Hamish McCallum mainly investigates Ecology, Devil facial tumour disease, Sarcophilus, Disease and Zoology. Ecology connects with themes related to Extinction in his study. His Sarcophilus study incorporates themes from Force of infection and Wildlife disease.
Hamish McCallum combines subjects such as Transmission, Psychodidae, Mass mortality and Longevity with his study of Disease. His Zoology research incorporates themes from Red Queen hypothesis, Sexual reproduction and Genetic diversity. His Tasmanian devil research is multidisciplinary, relying on both Animal ecology and Population ecology.
Hamish McCallum mostly deals with Ecology, Disease, Zoology, Tasmanian devil and Devil facial tumour disease. His work is dedicated to discovering how Ecology, Population ecology are connected with Predation and other disciplines. His research integrates issues of Biodiversity and Endangered species in his study of Disease.
As part of the same scientific family, he usually focuses on Zoology, concentrating on Host and intersecting with Vector. The Tasmanian devil study combines topics in areas such as Population decline, Cancer and Conservation biology. His research in Devil facial tumour disease intersects with topics in Extinction and Wildlife disease.
His main research concerns Ecology, Tasmanian devil, Devil facial tumour disease, Disease and Wildlife disease. He regularly links together related areas like Arbovirus in his Ecology studies. His study in Tasmanian devil is interdisciplinary in nature, drawing from both Transmission and Cancer.
His Devil facial tumour disease study is concerned with the field of Sarcophilus as a whole. His Disease study integrates concerns from other disciplines, such as Demography, Phascolarctos cinereus, Endangered species and Extinction. Hamish McCallum has included themes like Disease ecology and Emerging infectious disease in his Wildlife disease study.
His primary areas of study are Ecology, Sarcophilus, Devil facial tumour disease, Wildlife disease and Spillover effect. His Ecology research includes elements of Arbovirus and Virus isolation. The concepts of his Sarcophilus study are interwoven with issues in Genetics, Cancer and Emerging infectious disease, Disease.
His Disease research incorporates elements of Evolutionary dynamics, Demography, Epidemiology and Seasonal breeder. His Wildlife disease research integrates issues from Transmission, Tasmanian devil and Genetic diversity. His Tasmanian devil research is under the purview of Zoology.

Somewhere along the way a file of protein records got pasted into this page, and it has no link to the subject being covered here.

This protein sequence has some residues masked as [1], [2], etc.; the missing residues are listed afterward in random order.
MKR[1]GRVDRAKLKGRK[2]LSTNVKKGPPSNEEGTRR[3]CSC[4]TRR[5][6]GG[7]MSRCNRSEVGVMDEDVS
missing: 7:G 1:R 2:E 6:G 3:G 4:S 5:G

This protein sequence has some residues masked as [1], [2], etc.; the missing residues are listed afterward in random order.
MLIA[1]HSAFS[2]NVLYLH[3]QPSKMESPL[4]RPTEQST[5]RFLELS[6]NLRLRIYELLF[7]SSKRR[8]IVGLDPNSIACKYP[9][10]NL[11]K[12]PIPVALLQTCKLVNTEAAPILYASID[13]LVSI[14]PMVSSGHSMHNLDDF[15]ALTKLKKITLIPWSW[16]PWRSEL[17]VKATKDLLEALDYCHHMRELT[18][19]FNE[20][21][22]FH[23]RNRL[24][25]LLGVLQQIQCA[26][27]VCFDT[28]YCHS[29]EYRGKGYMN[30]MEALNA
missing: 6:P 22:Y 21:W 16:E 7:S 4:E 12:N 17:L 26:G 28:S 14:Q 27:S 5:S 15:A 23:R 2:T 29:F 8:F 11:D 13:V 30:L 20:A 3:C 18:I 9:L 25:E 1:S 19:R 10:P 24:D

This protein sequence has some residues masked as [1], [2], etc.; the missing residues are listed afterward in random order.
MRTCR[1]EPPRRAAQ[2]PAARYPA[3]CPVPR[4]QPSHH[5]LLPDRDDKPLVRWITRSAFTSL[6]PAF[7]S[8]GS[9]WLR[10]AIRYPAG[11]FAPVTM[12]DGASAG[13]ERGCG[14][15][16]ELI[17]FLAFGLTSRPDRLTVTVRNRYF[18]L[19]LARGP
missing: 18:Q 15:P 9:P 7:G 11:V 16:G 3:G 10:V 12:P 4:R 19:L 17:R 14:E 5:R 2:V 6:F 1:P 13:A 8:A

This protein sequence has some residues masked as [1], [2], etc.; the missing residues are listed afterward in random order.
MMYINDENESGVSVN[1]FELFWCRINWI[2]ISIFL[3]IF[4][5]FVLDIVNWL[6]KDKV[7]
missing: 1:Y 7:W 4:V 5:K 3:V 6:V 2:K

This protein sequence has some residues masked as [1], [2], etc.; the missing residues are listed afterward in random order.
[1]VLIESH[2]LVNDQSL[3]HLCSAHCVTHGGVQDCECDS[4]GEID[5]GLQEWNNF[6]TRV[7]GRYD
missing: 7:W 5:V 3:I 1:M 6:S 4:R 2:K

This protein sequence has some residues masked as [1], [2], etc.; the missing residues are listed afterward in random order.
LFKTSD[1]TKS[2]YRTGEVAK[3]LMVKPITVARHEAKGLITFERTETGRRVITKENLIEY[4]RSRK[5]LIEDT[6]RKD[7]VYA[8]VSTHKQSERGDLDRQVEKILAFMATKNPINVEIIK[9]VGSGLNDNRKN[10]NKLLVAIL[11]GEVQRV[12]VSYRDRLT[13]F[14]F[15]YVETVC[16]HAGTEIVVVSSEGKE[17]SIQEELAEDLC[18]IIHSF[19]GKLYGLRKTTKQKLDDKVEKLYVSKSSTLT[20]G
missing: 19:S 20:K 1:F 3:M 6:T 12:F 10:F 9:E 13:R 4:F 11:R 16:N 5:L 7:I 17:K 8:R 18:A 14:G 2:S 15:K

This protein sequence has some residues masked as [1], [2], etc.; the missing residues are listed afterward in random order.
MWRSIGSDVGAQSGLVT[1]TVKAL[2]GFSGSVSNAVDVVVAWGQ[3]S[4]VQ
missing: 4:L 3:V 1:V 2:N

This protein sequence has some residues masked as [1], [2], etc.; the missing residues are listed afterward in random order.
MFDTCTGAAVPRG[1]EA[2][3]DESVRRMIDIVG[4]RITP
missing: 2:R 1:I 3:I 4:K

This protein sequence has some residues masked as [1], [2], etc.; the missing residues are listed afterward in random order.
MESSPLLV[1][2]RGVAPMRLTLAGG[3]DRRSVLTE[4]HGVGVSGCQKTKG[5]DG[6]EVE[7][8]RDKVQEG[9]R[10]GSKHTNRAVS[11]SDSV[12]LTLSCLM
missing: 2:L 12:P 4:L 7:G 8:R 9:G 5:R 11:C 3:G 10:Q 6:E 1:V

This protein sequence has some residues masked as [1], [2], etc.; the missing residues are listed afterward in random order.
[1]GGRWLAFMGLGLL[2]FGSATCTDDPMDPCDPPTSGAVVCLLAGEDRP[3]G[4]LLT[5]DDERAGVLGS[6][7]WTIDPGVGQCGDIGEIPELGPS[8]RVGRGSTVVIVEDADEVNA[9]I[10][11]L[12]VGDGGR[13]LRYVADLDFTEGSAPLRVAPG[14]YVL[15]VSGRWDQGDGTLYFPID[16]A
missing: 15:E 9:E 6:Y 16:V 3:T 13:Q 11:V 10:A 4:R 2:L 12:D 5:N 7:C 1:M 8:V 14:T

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How should pathogen transmission be modelled
Hamish McCallum;Nigel Barlow;Jim Hone.
Trends in Ecology and Evolution (2001)
Detecting disease and parasite threats to endangered species and ecosystems
Hamish McCallum;Andy Dobson.
Trends in Ecology and Evolution (1995)
Contact networks in a wild Tasmanian devil (Sarcophilus harrisii) population: using social network analysis to reveal seasonal variability in social behaviour and its implications for transmission of devil facial tumour disease.
Rodrigo K. Hamede;Jim Bashford;Hamish McCallum;Menna Jones.
Ecology Letters (2009)
Endemic Infection of the Amphibian Chytrid Fungus in a Frog Community Post-Decline
Richard W. R Retallick;Richard W. R Retallick;Richard W. R Retallick;Hamish McCallum;Rick Speare.
PLOS Biology (2004)
Population Parameters: Estimation for Ecological Models
Pathways to zoonotic spillover
Raina K. Plowright;Colin R. Parrish;Hamish McCallum;Peter J. Hudson.
Nature Reviews Microbiology (2017)
Disease, habitat fragmentation and conservation
Hamish McCallum;Andrew P. Dobson.
Proceedings of The Royal Society B: Biological Sciences (2002)
Evaluating the links between climate, disease spread, and amphibian declines
Jason R. Rohr;Thomas R. Raffel;John M. Romansic;Hamish McCallum.
Proceedings of the National Academy of Sciences of the United States of America (2008)
The rising tide of ocean diseases: unsolved problems and research priorities
Drew Harvell;Richard Aronson;Nancy Baron;Joseph Connell.
Frontiers in Ecology and the Environment (2004)
Ecological dynamics of emerging bat virus spillover
Raina K. Plowright;Raina K. Plowright;Peggy Eby;Peter J. Hudson;Ina L. Smith.
Proceedings of The Royal Society B: Biological Sciences (2015)
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